Alphaliner commented: “The failure of NOL’s shareholders to obtain a premium over its bookvalue will still have significant implications for the industry, especially for other potential sellers seeking to make an exit from the container shipping market.” However, bookvalue is not a financial metric that always tells the entire story of a deal and its implied valuation, and is not closely watched by rainmakers. But other potential sellers, Alphaliner added, could expect to receive discounts to their historical bookvalue in the event of further consolidation moves in the industry. Finally, it noted that “this would also have significant implications for carriers which are seeking new public listings”, with the average market capitalisation of 15 publicly listed main carriers currently trading at an average valuation of just 0.86 times bookvalue.
In my view, the French carrier paid a fair price, and had no choice but to pay up to secure a deal that appears necessary to buck the trend of declining profits. While all the main carriers have had significant problems during this earnings season, loss-making freight rates and falling earnings simply cannot last forever. On a pro-forma basis – before synergies and excluding asset sales – the combined CMA CGM/NOL entity could end up being leveraged at over six times EBITDA, according to my calculations.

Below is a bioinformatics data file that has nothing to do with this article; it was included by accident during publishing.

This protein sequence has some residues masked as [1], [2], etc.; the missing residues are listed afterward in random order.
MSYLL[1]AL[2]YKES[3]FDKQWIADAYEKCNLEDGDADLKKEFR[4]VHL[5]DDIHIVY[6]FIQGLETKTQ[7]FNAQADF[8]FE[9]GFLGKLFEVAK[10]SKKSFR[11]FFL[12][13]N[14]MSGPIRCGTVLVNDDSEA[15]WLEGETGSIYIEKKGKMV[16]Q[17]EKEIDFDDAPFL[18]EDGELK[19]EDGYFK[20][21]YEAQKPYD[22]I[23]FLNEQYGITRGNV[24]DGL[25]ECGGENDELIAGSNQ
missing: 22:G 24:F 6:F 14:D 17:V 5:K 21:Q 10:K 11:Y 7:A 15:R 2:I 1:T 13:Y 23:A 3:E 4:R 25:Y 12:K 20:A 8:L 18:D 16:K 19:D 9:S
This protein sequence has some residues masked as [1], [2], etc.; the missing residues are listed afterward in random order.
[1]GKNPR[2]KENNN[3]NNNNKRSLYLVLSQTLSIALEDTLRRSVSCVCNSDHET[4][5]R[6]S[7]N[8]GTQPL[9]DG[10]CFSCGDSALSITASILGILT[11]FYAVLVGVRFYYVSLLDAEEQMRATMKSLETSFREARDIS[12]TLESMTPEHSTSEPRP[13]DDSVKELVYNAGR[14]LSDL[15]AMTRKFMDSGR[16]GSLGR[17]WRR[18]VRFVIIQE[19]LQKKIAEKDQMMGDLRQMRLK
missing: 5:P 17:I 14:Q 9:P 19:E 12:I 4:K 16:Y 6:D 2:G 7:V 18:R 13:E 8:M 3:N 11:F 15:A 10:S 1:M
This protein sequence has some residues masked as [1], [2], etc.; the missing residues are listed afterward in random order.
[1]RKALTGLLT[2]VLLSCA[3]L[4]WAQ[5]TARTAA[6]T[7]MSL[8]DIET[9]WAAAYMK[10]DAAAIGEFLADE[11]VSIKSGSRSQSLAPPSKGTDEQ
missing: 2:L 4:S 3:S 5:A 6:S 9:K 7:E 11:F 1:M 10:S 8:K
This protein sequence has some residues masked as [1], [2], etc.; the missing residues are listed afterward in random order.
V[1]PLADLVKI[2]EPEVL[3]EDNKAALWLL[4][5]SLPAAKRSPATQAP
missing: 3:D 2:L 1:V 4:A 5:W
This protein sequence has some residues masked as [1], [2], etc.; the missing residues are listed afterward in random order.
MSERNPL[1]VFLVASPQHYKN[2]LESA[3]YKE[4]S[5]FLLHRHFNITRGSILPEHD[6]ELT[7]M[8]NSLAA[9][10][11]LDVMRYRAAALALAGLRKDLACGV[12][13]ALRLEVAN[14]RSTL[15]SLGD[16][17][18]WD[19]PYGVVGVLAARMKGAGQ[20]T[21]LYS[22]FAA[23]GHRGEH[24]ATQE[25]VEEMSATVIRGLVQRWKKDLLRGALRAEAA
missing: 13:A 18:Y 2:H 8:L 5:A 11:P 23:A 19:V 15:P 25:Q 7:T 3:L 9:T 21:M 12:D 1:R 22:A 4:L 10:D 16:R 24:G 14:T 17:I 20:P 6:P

“We are seeing net leverage at over ten times EBITDA for some deals, so that level for CMA/NOL would be fine,” the global head of a syndicate loan desk in London told me this week. “A few traditional lenders are out, funds are in, yet otherwise it’s not much different from 2007.”
While its rivals stretch their finances, Maersk maintains a solid capital structure, so on that basis NOL should be considered a missed opportunity. However, if CMA CGM fails to delivers, plenty of value could be up for grabs at distressed prices over the next few years, and with its cash pile ready for use, Maersk could profit from that.
Reprinted courtesy of The Loadstar (www.loadstar.co.uk)